7 comments:

  1. I'm so glad I found this! I got back from China a little over a month ago, and I've just started craving the Baozi from our food alley in Xiaogan.

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  2. Could you post some sweet street food? I remember when I was in Youngshou every morning I'd go to some street vendors who had these little cakes with bean milk. They kind of reminded me of pumpkin spice cakes, but they were steamed and delicious! I never found out what they were. :( If you possibility know what they are or maybe even post some more street foods that would be awesome. Ps do you know any recipes for the Muslim noodle houses? Their food was delicious!

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  3. I was searching for this recipe for SO long! I'll try it this weekend ;)

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  4. Last year I was in Nanning, China, and found a baozi place that was madly successful. Lines out the door during all business hours--I think their secret was how juicy the filling was. You might play around with that aspect: push the liquid component a bit, adding a few tablespoons of chicken or pork stock, testing as you go. You may need to balance that with a teaspoon of cornstarch, to give the liquid some body.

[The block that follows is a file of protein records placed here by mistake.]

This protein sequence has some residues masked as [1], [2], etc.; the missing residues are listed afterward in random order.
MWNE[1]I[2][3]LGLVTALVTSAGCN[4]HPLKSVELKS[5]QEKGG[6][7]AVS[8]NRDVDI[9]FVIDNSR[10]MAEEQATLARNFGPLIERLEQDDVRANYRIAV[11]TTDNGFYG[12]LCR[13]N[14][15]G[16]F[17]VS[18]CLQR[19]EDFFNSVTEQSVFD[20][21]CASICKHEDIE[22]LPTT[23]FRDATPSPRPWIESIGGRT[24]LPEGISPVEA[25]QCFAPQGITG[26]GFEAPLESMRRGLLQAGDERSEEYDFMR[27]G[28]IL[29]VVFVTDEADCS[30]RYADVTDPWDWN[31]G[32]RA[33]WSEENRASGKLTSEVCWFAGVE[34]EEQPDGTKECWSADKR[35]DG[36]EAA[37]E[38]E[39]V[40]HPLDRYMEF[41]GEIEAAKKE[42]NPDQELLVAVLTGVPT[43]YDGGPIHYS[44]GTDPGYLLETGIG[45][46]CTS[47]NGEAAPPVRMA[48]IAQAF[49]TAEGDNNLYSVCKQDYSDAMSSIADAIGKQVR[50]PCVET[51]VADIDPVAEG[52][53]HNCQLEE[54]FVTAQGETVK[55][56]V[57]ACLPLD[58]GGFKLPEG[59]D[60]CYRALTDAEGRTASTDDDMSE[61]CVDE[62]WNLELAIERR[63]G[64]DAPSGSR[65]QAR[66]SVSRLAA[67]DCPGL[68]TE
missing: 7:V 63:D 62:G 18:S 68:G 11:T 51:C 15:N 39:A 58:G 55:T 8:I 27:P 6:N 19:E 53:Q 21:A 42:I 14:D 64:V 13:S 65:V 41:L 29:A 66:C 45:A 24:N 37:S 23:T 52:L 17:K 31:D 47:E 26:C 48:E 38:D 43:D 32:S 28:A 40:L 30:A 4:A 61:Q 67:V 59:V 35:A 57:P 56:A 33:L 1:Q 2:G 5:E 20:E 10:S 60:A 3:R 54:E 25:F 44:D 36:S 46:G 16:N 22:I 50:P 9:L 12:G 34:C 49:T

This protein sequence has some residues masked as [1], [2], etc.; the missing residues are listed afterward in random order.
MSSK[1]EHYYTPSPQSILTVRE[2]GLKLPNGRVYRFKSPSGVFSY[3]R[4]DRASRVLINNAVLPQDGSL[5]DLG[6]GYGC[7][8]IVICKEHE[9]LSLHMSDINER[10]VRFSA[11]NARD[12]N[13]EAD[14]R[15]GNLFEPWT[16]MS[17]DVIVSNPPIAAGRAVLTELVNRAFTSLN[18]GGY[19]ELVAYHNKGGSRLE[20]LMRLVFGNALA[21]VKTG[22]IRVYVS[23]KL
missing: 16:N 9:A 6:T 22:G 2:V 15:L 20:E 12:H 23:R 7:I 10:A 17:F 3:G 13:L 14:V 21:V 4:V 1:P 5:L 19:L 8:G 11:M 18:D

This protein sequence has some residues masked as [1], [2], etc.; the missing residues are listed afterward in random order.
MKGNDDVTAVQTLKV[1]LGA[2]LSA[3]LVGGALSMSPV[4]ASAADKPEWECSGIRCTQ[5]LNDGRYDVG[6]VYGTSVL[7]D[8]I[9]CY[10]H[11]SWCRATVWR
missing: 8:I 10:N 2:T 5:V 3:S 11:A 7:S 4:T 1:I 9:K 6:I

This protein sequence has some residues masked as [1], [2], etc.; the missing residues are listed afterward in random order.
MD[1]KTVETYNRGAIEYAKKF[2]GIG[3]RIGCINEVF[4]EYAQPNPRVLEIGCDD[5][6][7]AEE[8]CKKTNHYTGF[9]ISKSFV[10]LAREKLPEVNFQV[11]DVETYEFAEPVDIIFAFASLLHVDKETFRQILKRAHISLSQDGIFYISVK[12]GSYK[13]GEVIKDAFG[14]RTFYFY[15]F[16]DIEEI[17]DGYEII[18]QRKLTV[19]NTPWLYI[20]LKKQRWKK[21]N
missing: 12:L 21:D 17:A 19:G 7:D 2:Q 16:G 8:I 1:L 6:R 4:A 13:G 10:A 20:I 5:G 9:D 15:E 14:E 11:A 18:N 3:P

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  5. Thanks for sharing this! I just found your blog.. I am so happy. Aren't there other "kind" or similar dish like this that has different fillings and such and are a common snack?

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    Replies
    1. Yes, as mentioned, different fillings, especially cai bao, which will have tofu, shredded cloud ears, etc. as a filling.

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  6. I've never been to China, but I took a Chinese class and my teacher made me these. I've been searching for a good recipe ever since! Thank you!